A Sociologist Explains The Charleston Church Shooting And Racism In The U.S.

June 19, 2015 | | Huffington Post |

Do you think economic factors perpetuate racial inequality?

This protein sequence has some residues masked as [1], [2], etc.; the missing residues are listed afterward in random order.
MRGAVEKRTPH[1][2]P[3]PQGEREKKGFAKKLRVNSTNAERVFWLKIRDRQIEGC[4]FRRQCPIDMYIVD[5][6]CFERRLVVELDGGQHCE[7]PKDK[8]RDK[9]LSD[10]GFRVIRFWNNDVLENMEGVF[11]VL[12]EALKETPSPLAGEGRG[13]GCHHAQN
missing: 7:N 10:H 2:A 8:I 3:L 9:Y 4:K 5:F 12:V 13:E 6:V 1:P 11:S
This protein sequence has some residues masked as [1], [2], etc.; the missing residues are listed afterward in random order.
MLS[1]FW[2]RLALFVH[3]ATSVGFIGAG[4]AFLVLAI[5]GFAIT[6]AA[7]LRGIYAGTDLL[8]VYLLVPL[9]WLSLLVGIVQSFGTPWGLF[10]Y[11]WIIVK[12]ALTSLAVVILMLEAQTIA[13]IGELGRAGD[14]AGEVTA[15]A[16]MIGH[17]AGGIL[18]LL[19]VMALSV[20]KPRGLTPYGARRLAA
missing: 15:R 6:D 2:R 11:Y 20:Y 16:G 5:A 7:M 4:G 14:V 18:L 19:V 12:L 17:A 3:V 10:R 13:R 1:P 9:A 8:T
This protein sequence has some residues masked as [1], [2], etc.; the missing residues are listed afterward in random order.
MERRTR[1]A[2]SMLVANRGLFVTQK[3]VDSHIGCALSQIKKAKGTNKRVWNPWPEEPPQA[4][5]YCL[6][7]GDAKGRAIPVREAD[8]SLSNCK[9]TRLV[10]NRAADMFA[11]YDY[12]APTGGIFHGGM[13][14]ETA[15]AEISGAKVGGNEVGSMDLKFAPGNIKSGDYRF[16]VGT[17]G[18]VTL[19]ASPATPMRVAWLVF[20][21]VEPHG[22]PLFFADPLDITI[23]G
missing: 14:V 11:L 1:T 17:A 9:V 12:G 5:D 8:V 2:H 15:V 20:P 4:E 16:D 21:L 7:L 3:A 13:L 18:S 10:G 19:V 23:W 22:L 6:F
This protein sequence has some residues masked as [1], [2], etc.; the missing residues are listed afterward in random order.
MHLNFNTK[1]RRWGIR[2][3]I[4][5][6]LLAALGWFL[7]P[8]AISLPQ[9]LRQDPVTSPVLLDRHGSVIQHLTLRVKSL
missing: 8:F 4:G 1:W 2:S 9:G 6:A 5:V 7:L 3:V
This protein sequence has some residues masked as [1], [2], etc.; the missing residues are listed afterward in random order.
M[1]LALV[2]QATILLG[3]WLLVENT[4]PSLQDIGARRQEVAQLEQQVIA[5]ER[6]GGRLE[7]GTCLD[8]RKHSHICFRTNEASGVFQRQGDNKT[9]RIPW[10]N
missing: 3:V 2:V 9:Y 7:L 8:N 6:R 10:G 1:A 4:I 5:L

Economics and race have always been tied. It's hard to understand racism without a fundamental understanding of how economics play into the inequalities of our lives. Contemporary wealth inequality is a perfect example. Demos recently published a report showing the average white family has $111,146 in wealth holdings, while the average black family had $7,113 and the average Latino family $8,348. These disparities are huge! They are not simply the function of some groups working harder than others -- instead, they result from differences in the opportunity to accumulate wealth. The history of unequal home loans, access to higher education, as well as wage gaps, have allowed whites to gain advantages at the expense of other racial groups. However, contemporary racism often asks us to ignore the role of the past on the present, which turns a blind eye to the hands of inequality in the past and present.

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